BRASILIA (Reuters) - Brazil’s government is still on track to hit its annual budget target despite a sharp and unexpected widening of the deficit last month, the country’s Treasury chief said on Thursday.
The government, which is trying to push an unpopular austerity agenda through Congress, posted a primary budget deficit of 29.371 billion reais ($8.88 billion) in May, compared to 15.478 billion reais in the year-earlier period.
Economists in a Reuters poll had expected a deficit of 20 billion reais. The May deficit was the biggest ever recorded for that month.
The deficit in the 12 months through May reached 167.6 billion reais, equivalent to 2.59 percent of gross domestic product. The official target for 2017 is for a deficit of 139 billion reais. Economists are forecasting it will be 142 billion reais, according to a Finance Ministry survey.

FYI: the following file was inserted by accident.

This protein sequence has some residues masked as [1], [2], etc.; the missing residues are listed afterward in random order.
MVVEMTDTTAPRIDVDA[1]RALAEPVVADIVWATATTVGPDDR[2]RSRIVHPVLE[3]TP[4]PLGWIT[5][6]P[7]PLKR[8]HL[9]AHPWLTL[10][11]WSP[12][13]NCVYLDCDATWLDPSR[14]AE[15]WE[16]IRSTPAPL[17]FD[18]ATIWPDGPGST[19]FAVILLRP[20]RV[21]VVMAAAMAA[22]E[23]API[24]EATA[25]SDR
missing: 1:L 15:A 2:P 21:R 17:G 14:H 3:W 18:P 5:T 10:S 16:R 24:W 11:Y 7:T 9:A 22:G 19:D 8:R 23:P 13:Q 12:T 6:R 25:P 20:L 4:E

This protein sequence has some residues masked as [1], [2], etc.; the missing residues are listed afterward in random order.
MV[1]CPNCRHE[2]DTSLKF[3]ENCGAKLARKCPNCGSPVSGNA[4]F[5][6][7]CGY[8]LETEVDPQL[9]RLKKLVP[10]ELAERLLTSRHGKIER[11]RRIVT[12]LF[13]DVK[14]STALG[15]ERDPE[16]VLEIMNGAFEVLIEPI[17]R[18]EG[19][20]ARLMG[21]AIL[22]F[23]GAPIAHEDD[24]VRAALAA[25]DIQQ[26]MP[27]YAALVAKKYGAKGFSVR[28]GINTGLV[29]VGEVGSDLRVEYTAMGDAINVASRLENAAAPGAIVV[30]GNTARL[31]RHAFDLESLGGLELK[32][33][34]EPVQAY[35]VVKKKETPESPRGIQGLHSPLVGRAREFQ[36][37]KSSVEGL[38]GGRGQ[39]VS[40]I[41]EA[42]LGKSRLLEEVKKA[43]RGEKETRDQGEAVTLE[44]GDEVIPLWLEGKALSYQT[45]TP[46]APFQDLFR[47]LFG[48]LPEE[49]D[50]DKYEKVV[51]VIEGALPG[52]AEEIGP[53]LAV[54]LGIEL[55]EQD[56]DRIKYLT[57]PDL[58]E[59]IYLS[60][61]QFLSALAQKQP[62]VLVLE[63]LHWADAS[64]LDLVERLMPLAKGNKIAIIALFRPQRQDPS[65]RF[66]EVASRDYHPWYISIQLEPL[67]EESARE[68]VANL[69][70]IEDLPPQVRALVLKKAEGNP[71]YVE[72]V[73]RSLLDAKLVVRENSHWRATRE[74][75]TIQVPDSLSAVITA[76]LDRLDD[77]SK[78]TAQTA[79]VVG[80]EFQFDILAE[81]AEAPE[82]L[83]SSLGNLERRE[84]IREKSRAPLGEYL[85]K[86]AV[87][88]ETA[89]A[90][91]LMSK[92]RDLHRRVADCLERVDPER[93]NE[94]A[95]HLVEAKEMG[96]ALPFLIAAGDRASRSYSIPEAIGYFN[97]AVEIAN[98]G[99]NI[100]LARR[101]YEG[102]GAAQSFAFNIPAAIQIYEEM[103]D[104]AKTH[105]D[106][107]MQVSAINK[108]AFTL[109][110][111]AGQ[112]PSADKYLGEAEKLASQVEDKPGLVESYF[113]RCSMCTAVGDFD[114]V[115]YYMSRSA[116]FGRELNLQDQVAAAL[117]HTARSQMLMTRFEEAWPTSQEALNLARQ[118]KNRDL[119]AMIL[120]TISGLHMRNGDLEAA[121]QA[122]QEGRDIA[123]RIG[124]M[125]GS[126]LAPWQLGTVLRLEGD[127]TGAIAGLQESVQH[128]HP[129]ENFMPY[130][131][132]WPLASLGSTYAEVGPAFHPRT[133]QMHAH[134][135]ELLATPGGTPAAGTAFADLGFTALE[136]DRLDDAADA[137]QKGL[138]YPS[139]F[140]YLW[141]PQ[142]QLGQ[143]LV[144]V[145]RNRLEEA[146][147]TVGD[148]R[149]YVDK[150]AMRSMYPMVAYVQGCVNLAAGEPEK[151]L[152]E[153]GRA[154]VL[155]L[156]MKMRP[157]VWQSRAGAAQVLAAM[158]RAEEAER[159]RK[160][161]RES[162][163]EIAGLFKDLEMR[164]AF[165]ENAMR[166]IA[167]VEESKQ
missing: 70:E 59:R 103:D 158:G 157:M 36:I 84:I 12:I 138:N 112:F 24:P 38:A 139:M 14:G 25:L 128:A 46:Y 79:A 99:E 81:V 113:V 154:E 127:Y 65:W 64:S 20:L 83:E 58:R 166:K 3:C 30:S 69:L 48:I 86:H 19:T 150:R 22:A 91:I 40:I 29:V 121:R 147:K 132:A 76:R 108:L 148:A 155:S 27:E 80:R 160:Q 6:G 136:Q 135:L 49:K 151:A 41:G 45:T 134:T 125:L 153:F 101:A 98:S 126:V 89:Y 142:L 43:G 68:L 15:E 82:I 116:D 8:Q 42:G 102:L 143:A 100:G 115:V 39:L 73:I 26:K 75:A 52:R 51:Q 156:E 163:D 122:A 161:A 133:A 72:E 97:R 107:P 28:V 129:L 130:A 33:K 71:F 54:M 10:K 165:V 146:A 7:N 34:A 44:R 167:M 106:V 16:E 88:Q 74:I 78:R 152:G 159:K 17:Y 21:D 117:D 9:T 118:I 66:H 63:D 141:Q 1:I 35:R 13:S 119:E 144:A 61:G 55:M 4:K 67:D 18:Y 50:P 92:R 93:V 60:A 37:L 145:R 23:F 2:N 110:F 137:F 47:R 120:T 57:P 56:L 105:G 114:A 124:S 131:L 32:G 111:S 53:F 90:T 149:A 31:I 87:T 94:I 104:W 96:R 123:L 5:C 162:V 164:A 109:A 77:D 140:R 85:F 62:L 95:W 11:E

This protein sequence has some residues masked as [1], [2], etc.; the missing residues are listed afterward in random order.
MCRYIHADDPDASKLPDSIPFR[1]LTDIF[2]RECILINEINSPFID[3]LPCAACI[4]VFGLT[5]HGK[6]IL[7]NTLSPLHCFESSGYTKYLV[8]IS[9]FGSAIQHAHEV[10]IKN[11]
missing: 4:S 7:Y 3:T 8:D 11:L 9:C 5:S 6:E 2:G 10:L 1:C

Treasury Secretary Ana Paula Vescovi told journalists the deficit widened last month mainly due to a decision to service judicial debts ahead of schedule, a move she said would help save between 600 million and 700 million reais this year.
She added that measures under discussion, including a farm tax renegotiation, could boost extraordinary revenues by about 15 billion reais this year.
President Michel Temer’s government, stung by the loss of Brazil’s investment-grade rating, has signaled it is ready to raise taxes later this year if needed to hit the budget target as weaker-than-expected economic growth weighs on tax revenues.
Brazil is emerging from its worst recession on record.
Reporting by Silvio Cascione; Editing by Andrew Hay and Paul Simao